20 thoughts on “CLEP tests

  1. I just wanted to let you know how helpful this series of posts is to us. I was floundering with how to pull high school together while earning college credit at the same time. Your posts have helped me tremendously in knowing the steps to take and what books to use to learn the information. Thanks! Mrs. Hearts

  2. I stumbled on your site today when googling “sonighlight” and “high school.” I have been using Sonlight for 4 years, and we have loved it. But my son has one more year until high school, and I have been wondering if we may end up needing to change gears after this year. My son is very interested in earning college credit while completing high school, but I had not thought of using Clep tests as a way to do that. Any tips on surfing through your blog to see more, without floundering my way through two years of posts? πŸ™‚ (I confess I have a short attention span for web browsing! LOL!)

  3. This index post that has links to most of the information I have written on our CLEP efforts. Really, I was not very organized on any of this until people started asking me about this. That is why I added this post. I know it is not much, but it is all I have. If there is any other way I can be a help, please do not hesitate to ask.

  4. Pingback: Clep Testing
  5. I’m interested in this approach to earning college credit but I do have several questions after reading your posts. Would it be best to ask via this reply method or direct email?

    Thank you,
    Kendra

  6. Hello Kendra,

    I would be happy to talk to you either here or via email. If the questions might helps someone else, it might not be bad to do it in the comments section, but either way is fine. Looking forward to hearing from you.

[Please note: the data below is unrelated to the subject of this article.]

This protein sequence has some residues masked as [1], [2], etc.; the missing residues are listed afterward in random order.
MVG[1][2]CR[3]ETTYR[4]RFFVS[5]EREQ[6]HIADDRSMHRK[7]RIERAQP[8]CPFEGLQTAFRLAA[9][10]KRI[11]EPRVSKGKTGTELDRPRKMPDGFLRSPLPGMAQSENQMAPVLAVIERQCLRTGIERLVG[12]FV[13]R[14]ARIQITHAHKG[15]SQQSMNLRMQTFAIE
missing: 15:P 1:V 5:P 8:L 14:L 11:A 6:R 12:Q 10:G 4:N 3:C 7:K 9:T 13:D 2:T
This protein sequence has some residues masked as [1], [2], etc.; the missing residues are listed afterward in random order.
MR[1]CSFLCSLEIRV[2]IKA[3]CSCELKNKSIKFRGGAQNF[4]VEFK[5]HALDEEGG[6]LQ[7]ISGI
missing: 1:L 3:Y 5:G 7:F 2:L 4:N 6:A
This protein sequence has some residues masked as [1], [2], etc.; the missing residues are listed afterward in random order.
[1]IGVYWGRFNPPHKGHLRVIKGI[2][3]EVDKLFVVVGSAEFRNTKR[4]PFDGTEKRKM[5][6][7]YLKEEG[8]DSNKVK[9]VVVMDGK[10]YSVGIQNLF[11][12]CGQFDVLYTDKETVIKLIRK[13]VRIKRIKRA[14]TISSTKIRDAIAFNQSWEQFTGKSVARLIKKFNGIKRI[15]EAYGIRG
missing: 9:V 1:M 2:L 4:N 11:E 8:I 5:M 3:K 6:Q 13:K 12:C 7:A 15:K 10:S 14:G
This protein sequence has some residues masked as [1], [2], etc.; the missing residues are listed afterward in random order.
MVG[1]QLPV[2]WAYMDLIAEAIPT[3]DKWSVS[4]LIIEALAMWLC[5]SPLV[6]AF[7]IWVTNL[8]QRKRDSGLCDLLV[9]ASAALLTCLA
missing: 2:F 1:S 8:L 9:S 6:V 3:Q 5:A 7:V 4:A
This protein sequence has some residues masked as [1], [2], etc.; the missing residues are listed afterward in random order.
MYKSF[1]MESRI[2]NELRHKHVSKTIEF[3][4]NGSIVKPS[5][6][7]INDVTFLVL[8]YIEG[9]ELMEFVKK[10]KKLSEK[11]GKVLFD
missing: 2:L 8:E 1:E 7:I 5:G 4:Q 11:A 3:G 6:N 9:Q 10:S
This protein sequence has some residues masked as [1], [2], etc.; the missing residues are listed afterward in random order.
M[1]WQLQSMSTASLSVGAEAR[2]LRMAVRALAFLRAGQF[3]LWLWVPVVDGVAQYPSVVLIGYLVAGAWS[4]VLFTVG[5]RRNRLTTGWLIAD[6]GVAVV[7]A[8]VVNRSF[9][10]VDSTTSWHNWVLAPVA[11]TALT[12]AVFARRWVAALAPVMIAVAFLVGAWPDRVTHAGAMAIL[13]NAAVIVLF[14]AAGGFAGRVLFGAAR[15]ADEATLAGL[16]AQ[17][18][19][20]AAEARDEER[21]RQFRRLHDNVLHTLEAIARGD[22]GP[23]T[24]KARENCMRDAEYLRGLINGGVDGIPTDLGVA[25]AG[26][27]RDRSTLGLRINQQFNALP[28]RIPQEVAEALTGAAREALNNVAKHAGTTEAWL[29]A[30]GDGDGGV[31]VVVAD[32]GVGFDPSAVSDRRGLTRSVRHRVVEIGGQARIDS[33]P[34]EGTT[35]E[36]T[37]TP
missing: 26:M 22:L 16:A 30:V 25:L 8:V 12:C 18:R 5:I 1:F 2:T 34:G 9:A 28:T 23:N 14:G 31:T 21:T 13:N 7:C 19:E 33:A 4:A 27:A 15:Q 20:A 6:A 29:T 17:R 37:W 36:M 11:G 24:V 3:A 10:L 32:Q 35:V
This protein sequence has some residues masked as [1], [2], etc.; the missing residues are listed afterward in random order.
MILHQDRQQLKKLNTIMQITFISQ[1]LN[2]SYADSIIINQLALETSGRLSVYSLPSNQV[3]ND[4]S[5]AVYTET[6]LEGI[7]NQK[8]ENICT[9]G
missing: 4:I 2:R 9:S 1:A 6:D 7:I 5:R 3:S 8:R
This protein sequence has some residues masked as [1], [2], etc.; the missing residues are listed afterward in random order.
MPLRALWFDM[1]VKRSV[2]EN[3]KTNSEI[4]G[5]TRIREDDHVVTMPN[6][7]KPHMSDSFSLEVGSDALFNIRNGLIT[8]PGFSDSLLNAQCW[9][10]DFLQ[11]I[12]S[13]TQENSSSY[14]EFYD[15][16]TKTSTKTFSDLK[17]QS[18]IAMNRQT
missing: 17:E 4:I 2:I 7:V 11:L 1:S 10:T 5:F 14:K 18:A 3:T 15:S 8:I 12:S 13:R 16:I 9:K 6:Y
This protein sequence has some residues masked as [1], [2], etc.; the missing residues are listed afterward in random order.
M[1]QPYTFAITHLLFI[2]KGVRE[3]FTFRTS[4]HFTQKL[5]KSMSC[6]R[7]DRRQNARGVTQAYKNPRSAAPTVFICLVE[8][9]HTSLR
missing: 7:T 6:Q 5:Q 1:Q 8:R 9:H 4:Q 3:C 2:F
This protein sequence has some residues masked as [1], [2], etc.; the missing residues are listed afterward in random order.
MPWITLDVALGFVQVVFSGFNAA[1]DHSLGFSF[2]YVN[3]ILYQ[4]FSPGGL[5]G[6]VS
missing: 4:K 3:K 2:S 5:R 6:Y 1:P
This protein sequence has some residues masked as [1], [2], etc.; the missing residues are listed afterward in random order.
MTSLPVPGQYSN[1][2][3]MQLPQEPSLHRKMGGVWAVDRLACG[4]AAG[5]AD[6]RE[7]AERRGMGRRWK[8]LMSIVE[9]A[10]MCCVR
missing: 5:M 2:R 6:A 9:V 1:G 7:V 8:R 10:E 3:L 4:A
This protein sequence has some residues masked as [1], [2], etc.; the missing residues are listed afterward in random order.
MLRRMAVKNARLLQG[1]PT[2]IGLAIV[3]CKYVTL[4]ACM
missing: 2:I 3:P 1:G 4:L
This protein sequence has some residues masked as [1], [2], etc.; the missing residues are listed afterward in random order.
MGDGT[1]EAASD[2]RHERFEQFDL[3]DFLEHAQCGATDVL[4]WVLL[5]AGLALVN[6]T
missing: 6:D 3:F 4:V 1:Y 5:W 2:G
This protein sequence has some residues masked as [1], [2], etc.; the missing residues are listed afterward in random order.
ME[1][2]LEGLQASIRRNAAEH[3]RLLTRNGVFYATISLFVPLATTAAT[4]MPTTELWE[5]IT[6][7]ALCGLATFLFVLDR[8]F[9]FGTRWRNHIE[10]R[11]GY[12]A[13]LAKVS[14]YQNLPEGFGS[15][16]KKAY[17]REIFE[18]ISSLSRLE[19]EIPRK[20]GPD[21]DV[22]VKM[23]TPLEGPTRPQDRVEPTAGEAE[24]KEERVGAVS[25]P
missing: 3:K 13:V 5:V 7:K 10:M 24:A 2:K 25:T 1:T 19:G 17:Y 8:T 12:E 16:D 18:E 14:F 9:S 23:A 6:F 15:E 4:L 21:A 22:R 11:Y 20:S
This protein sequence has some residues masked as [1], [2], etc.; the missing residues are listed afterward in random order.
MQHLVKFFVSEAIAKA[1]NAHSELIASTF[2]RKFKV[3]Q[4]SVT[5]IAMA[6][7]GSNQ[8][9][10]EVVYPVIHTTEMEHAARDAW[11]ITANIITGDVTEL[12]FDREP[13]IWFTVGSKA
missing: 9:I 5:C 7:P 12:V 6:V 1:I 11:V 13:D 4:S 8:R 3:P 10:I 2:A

7. Thanks for the quick response. I have enjoyed reading your website so far. I fear that answers to these questions will lead to more questions though πŸ™‚

    A brief explanation: I have three boys ages 13, 12, and 8 months. (Crazy, I know.) The older two boys have been educated in a private school using a mix of ABeka and Accelerated Christian Education from Kindergarten to current grades. Due to the new brother, I did not return to work at this school and thus begin our homeschool adventure. I went brain numb reading about all the different curriculums out there and finally settled on a starting point: ABeka English, Saxon math, Apologia science, and Mystery of History to name a few.

    Questions: (1) I am insanely interested in your idea of skipping high school and utilizing CLEP tests. So do you mean your children did high school level work during the junior high age bracket to prepare for the CLEP tests?

    (2) Did you use the CLEP study books as your homeschool curriculum thereby schooling and preparing for the test all at the same time?

    (3) I’m sure colleges differ on policy, but how did you get the college to accept your student without a traditional transcript? We have a junior college here who allows students to duel enroll. However, while working at the private school, I do remember there being an issue with a student from our private school being accepted. The college was trying to make the point that our student was not coming from an accredited institution.

    (4). Would your method mean your children do not have a high school transcript but a college transcript instead?

    (5) Does passing a CLEP test give your child a grade on a college transcript or just a credit for the class?

    (6) My 13 year old is an avid reader and will be a life long learner. My 12 year old hates reading, math, English, etc. He really likes digging holes in the yard though πŸ™‚ This might be the million-dollar question, but how do I wring all of the potential out of the older one and encourage the younger one at the same time.

    I do understand the concept of different learning styles, etc. Neither child is a little prodigy but I feel, at least one, has the desire to learn and retain useless facts to be able to accomplish what you have done. I just need more concrete directions.

    Personally, I have to work on checking my attitude. Inside I ask, “Is anything less than all 100s too much to ask?” Just a character flaw of mine πŸ™‚